Joseph Bisharat - Blog - Create 8 Bit Characters Using CSS

Video Game Nostalgia

I was inspired to create this blog post when I discovered freeCodeCamp’s YouTube video regarding using CSS to create 8-bit characters.

Choose Your Character

First and foremost, we need to select a character to use in this tutorial. Choose a character you want to bring to life with CSS by googling any 8-bit character that you fancy.

For this example, I have chosen to emulate Megaman.

8 Bit Character Megaman

Character Setup

We need to set up the HTML environment where the 8-bit character will be housed in before we get started with any type of CSS work.

First, create the parent <div> container and assign a class to the div called, parent_{character}_container

Next, create a child <div> container inside the parent_{character}_container and assign a class to the div called, child_{character}_container

Replace theĀ {character} snippet with what your character is.

Your final HTML should resemble this:

<div class="parent_megaman_container">
    <div class="child_megaman_container"></div>

Creating The Character In CSS

Now that we have our chosen character and HTML environment set up, it is time to focus our attention on CSS.

Apply this CSS to the parent container:

.parent-megaman-container { 
    display: block;
    height: 26em;
    position: relative;
    width: 23em; 

We are using EMs instead of PXs because the numbered coordinates are a lot easier to process in EMs instead of PXs, which you will soon see why in a minute.

The width and height values are based on the rows and columns of your 8-bit photo. Adjust those values accordingly.

Apply this CSS to the child container:

.child-megaman-character {
    background-color: transparent;
    display: block;
    width: 1em;
    height: 1em;

And now for the CSS style that creates the 8-bit character: box-shadow.

The three parameters that are going to make up the 8-bit character are the x-coordinate ( known as the horizontal offset ), y-coordinate ( known as the vertical offset ), and color.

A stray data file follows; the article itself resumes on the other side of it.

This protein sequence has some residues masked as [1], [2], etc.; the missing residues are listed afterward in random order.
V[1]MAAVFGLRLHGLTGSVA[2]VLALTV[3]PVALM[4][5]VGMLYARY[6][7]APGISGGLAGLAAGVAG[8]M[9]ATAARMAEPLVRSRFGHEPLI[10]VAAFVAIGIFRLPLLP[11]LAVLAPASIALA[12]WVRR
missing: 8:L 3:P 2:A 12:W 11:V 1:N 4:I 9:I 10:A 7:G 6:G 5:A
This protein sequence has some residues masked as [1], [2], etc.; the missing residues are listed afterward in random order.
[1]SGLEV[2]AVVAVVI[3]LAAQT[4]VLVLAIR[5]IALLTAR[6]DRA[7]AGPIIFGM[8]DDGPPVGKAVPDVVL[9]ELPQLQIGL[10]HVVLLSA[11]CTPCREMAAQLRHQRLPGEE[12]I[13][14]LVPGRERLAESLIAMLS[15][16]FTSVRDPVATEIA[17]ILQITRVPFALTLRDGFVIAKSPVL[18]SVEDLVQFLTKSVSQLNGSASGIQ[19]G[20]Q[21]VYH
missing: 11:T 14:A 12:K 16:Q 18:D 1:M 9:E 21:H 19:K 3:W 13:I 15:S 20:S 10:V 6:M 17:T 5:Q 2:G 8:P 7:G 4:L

Let’s start off with the first row as an easy example. The first row in the Megaman picture consists of nothing but white squares.

With that being said, the first row is going to look like this:

.child-megaman-character {
    background-color: #ffffff;
    display: block;
    height: 1em;
    width: 1em;
        0em 0em #ffffff,
        1em 0em #ffffff,
        2em 0em #ffffff,
        3em 0em #ffffff,
        4em 0em #ffffff,
        5em 0em #ffffff,
        6em 0em #ffffff,
        7em 0em #ffffff,
        8em 0em #ffffff,
        9em 0em #ffffff,
        10em 0em #ffffff,
        11em 0em #ffffff,
        12em 0em #ffffff,
        13em 0em #ffffff,
        14em 0em #ffffff,
        15em 0em #ffffff,
        16em 0em #ffffff,
        17em 0em #ffffff,
        18em 0em #ffffff,
        19em 0em #ffffff,
        20em 0em #ffffff,
        21em 0em #ffffff;
        22em 0em #ffffff;

Continue applying the same method for all the other rows and columns until you have completed the 8-bit picture. Yes, you will have a very long box-shadow style.

The Final Result

Depending on what your background preference is, you can set the background-color and empty cell colors to transparent.

Here is the final product of creating an 8-bit picture using the box-shadow CSS.

Here is the final product of creating an 8-bit picture using the box-shadow CSS with the transparent twist.

And That’s It, You’re Done!

There are tremendous amounts of 8-bit characters to choose from. The choice is yours.

Try out a couple of different characters to get the hang of the box-shadow style, but more importantly remember to have fun with this tutorial. Be creative and construct your own 8-bit character.

I hope you were able to learn something new! If you would like to know more about a certain web-development topic and want me to do a tutorial about it, shoot me a message and let’s make it happen.